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140+ Resume Action Verbs 2024

Give your resume more pep with these 140+ action verbs for a resume, instead of overused, cliché phrases.

Maria Correa Profile
By Maria Correa 3 minute read

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Use your resume power verbs wisely

When you write a resume, it’s important to feature the right skills and qualifications, but you should pay special attention to your words. Hiring managers don’t just care about what you’ve done in the past; they also care about how you talk about it. That’s where resume verbs come in!

To help your resume stand out, on this page we will:

  • Give you a full understanding of how to use resume verbs.
  • Provide resume power verbs you can use to cover a variety of job situations and achievements.
  • Give you a list of relevant words to replace the tired catchphrases most job seekers use on their resumes.
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What are resume action verbs?

Resume action verbs used to highlight strengths on your resume. You can use them in your resume summary or resume objective, and work experience sections.

Action verbs remove the need for personal pronouns like I & me or my, they make your statements stronger and more straightforward, and they allow you to talk about your technical skills, hard skills and soft skills in different ways.

For example, say you’re a customer service professional writing a bullet point in your work history section; instead of saying “Was responsible for taking phone calls” a verb like “answered” will strengthen your statement so that you could write instead, “Answered an average of 40 incoming calls per day.” Notice how using an action verb gives a stronger impression, showing you’re fully in charge of your responsibilities and achievements.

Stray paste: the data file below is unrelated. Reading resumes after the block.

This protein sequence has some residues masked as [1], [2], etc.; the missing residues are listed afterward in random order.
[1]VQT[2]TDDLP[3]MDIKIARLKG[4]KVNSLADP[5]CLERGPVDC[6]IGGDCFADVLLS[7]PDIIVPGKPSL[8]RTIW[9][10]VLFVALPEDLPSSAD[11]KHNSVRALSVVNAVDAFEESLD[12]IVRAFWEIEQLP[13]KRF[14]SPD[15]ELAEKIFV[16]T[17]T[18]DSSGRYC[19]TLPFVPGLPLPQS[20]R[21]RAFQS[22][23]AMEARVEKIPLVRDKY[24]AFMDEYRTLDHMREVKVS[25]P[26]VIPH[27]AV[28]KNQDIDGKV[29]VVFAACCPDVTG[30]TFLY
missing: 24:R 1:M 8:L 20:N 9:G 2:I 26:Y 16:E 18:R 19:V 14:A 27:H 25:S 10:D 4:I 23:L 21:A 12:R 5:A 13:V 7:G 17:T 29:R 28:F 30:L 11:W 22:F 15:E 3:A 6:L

Or imagine you’re a software developer and want to tell the recruiter how many people you worked with on projects. Instead of writing “I worked with six people to successfully launch new apps,” you could say, “Collaborated with six people across departments to successfully launch new apps.”

How do you use action verbs in a resume?

Here are a few resume writing tips to properly use action verbs:

Look at resume examples from your field.

Looking at resumes related to your career or industry is a great way to get inspiration. They can give you an idea of industry-specific verbs you can use and provide an excellent foundation for your resume.

Tailor your resume to the job description.

Beyond giving you instructions on how and where to submit your resume, the job posting should serve as a guide to determine what skills and work accomplishments you should highlight. Including some of these keywords in your resume will also help make it past the applicant tracking systems (ATS) employers use to determine which action verbs you used.

For example, if the job stresses financial analysis, you’ll likely use action verbs like analyzed, organized, budgeted and oversaw.

Keep your phrases concise.

Get straight to the point in your statements and make sure the wording you’re using matches the action verb. “Facilitated patient screening for 100+ bed hospital” is more impactful than “I was responsible for screening patients for a hospital with 100 beds,” and also gives you more room on your resume to add other major qualifications and skills.